A group of Narok farmers has taken to Twitter to market their produce, highlighting the potential of IT solutions in agriculture.
Tired of being fleeced by middlemen who offer them poor prices, the Irish potato farmers have signed up to the social media site where they tweet to engage hotel owners â€” mainly in Nairobi â€” access daily commodity prices, and close deals online.
Through a closed user group aptly named @ViaziNarok; the potato farmers congregate online where they share market intelligence reports and haggle with cafÃ© managers in real time â€” creating a virtual distribution chain that bypasses brokers.
â€œWe are now earning higher returns by directly selling our produce to buyers in Nairobi,â€ said Mrs Mary Rugaita, one of the first Irish potato farmers in Narok County to embrace the application dubbed SokoShambani.
The SMS-based farmer targeted solution rides on the Twitter short code 8988 where farmers and restaurants use text messages to tweet seeking buyers, placing orders, and passing information on demand and supply trends of the commodity.
â€œMost small-scale farmers are ignorant of market trends, hence they are at the mercy of brokers who oft times exploit them,â€ said Mr Stephen Kimiri, a 27-year-old techie behind SokoShambani.
So far, 1,953 potato farmers from Narok and 17 hotels in Nairobi are â€˜â€˜followingâ€™â€™ the mobile-based platform, developed in April, free of charge â€”wirelessly bridging the more than 150 kilometres between them.
A study carried out by the Kenya Agricultural Research Institute (Kari) in 2009 showed that while the national farm gate value of potatoes was Sh10 billion; at the retail level it tripled to Sh30.8 billion.
The huge discrepancy between what farmers earn and the value of their produce at the market level is due to the many players in the potato marketing chain, chiefly middlemen who earn more than farmers.
The privacy settings of the Twitter group have been tweaked to restrict access by members only. A tweet from a farmer seeking buyers or a restaurant in need of potatoes is escalated to all members.
However, subsequent replies and conversations are only between the discussing parties, just like a private chat on social media. The farmers and cafÃ© managers use a mix of English and Kiswahili in listing their produce at the site and bargaining to a close a sale; after which the farmer transports the produce to Nairobi and receives payment on delivery.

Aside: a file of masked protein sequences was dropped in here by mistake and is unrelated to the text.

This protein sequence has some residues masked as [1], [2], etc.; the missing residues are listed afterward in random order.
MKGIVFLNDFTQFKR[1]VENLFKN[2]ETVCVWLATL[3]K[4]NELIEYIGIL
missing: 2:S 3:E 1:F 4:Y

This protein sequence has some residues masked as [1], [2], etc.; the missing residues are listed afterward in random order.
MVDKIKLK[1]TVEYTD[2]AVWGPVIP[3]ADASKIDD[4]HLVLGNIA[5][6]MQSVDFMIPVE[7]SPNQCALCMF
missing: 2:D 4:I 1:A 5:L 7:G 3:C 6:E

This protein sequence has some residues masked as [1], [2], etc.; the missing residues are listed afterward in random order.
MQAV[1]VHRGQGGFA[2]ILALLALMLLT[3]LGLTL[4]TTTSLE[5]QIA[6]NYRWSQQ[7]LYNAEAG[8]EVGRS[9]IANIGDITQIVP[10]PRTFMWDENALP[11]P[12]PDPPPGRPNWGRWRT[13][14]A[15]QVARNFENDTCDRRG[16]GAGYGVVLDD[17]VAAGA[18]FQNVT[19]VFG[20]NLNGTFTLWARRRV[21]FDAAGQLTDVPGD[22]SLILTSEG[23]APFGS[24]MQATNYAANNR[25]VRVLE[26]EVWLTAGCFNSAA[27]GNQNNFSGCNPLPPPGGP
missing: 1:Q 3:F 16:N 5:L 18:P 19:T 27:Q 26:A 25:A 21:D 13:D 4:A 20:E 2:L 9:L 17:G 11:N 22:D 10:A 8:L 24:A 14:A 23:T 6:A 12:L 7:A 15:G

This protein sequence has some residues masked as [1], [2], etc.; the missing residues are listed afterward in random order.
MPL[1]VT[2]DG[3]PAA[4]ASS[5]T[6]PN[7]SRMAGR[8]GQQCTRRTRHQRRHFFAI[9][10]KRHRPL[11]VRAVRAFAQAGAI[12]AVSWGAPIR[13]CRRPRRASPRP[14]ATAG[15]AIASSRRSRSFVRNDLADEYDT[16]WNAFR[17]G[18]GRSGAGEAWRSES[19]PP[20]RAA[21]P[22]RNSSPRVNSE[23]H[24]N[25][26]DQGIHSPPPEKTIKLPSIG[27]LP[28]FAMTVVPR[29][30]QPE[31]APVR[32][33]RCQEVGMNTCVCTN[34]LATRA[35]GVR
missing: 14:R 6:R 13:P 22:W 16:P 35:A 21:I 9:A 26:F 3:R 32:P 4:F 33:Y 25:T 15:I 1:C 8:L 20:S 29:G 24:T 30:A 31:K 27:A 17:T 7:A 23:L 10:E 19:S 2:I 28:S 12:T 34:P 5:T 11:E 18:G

With seven out of every 10 Kenyans having access to a mobile phone, the text-based app is both accessible and affordable. â€œMany of the farmers do not know that they are tweeting,â€ Mr Kimiri said. â€œMost of them only know that they should send texts to the short code 8988.â€
Mr John Mwenja, one of the farmers from Kisiriri location, said: â€œThanks to this application, we are aware of prices in Nairobi and the needs of the buyers.â€
To sign up to the SokoShambani platform, farmers are required to follow a four-step procedure where one sends the word START to 8988. The next steps involve sending the farmerâ€™s name, location, and crop variety.
Restaurants use their brand names. â€œWe are now able to directly connect with farmers who sell to us at a better price compared to what the middlemen used to offer us,â€ said Mr Gabriel Kiboro, the manager of Chicken Exotica, a fast-food cafÃ© in Nairobi.
Mr Kimiriâ€™s ultimate dream is to roll out the application to cover all small scale farmers in Kenya and connect them directly to individual consumers and institutions like schools and supermarkets.
The agri-tweeting venture has already caught the eye of American development agency USAID which is providing funding worth Sh4.3 million. The Dutch embassy in Nairobi is also providing technical support in the form of high yielding potato seeds to the farmers to increase yields and quality.
The Irish potato is Kenyaâ€™s second most important food crop behind maize, involving approximately 790,000 farmers who produced 2.4 million tonnes of the tuber last year from about 123,000 hectares of land.
SokoShambani joins the league of the increasing number of agriculture-related mobile apps such as M-Farm. iCow, M-Shamba, and FarmPal which seek to provide interventions such as extension services, market information, and value addition.